In the past 16 months my fellowship had taken me to the far reaches of my professional experience: national energy policy, transportation security, historic preservation and smart growth. Working in a contaminated office, I was finally in a setting familiar to me, since remediating contaminated sites has been my main line of work for the past 27 years. However, this time I was the Victim. Someone had contaminated our work space. I had been exposed to anthrax bacteria. My officemates were understandably nervous and distrustful of the people in charge. They looked to me to reassure them that the sampling was adequate, the cleanup was appropriate, and the office would be safe before our return. I acquired a new perspective on “risk management” and “how clean is clean.”
The manner in which the medical community proposed vaccinating those exposed to the bacteria reinforced a feeling of uneasiness. Even those not trained in medicine know that the vaccine is experimental, although it was apparently safely administered to more than half a million servicemen during the Gulf War. However, the CDC offered us no recommendations on whether to take the vaccine, and various medical experts voiced conflicting opinions regarding the efficacy of the vaccine, particularly after exposure to the bacteria. The decision was left up to the individual. With little certainty, no access to actual data and no medical background, we were ill equipped to make such a crucial decision about our health. As a result, only a tiny percentage of people who were offered the vaccine accepted it.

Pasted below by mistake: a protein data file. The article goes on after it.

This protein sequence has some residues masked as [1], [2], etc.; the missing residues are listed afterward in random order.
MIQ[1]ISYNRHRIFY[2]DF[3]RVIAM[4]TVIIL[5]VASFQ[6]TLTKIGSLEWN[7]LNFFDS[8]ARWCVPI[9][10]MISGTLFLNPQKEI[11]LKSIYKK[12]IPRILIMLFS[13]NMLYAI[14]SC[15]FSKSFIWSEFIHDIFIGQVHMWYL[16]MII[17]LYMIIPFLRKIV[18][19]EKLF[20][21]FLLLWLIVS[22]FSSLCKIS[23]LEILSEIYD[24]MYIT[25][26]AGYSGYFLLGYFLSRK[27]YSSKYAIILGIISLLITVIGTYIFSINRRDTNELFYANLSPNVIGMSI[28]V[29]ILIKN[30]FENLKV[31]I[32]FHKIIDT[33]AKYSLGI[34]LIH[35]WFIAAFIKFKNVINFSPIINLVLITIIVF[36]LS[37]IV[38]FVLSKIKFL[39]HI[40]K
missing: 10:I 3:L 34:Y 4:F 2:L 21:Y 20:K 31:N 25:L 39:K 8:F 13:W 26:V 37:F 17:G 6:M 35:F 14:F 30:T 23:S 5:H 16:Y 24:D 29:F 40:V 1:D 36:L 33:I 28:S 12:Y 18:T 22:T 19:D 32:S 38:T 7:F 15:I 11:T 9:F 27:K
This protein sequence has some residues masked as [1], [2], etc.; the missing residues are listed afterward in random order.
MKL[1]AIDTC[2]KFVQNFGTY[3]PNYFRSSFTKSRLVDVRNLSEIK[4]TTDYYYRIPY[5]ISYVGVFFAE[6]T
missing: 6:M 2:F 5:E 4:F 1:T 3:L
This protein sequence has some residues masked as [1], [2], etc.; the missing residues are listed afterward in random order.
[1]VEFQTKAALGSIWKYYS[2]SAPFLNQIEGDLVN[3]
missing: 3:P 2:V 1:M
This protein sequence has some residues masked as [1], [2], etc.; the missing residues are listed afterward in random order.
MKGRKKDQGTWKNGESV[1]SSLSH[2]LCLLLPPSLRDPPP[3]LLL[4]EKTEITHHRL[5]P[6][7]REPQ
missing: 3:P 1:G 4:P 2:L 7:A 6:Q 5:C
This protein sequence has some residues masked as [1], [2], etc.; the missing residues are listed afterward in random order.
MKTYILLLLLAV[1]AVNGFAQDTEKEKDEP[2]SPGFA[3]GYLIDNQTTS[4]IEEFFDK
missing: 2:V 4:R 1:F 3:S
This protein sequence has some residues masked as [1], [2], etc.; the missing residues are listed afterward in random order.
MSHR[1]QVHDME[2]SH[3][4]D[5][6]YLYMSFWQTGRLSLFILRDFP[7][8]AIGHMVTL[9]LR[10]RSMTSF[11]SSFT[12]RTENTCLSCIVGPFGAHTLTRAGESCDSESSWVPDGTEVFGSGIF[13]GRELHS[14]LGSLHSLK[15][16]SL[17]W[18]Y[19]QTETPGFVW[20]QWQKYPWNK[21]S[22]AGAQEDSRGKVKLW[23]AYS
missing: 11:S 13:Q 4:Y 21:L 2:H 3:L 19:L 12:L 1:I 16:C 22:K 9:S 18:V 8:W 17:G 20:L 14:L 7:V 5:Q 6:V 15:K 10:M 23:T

I want to make sure that there is only one villain being blamed for our situation: the person or organization that is responsible for mailing this deadly pathogen. There were many “good guys” who worked hard to come up with answers. The EPA finally took the lead in the characterization and cleanup of our offices. They were not perfect. We sometimes received conflicting and disjointed information. Deadlines were routinely missed. Their language and assurances were misleading at times. Levels of concern were adjusted as the project progressed. However, they learned from their mistakes. They learned how to use new information to build a framework of understanding. They gained confidence in their techniques and interpretation of results. Yes, uncertainties remained, but we were able to assess risk better as time passed. We were able to offset the concerns raised by the occasional exaggerated claims of local news media. Best of all, we were all on antibiotics for 60 days.
Nothing is risk free. We live with risks every day. Driving a car is a greater risk than flying in an airplane, yet people are still afraid to fly since September 11. We must each weigh our risk tolerance and find that region between paralyzing fear and foolish nonchalance where we can effectively operate. Then we have to get back to work.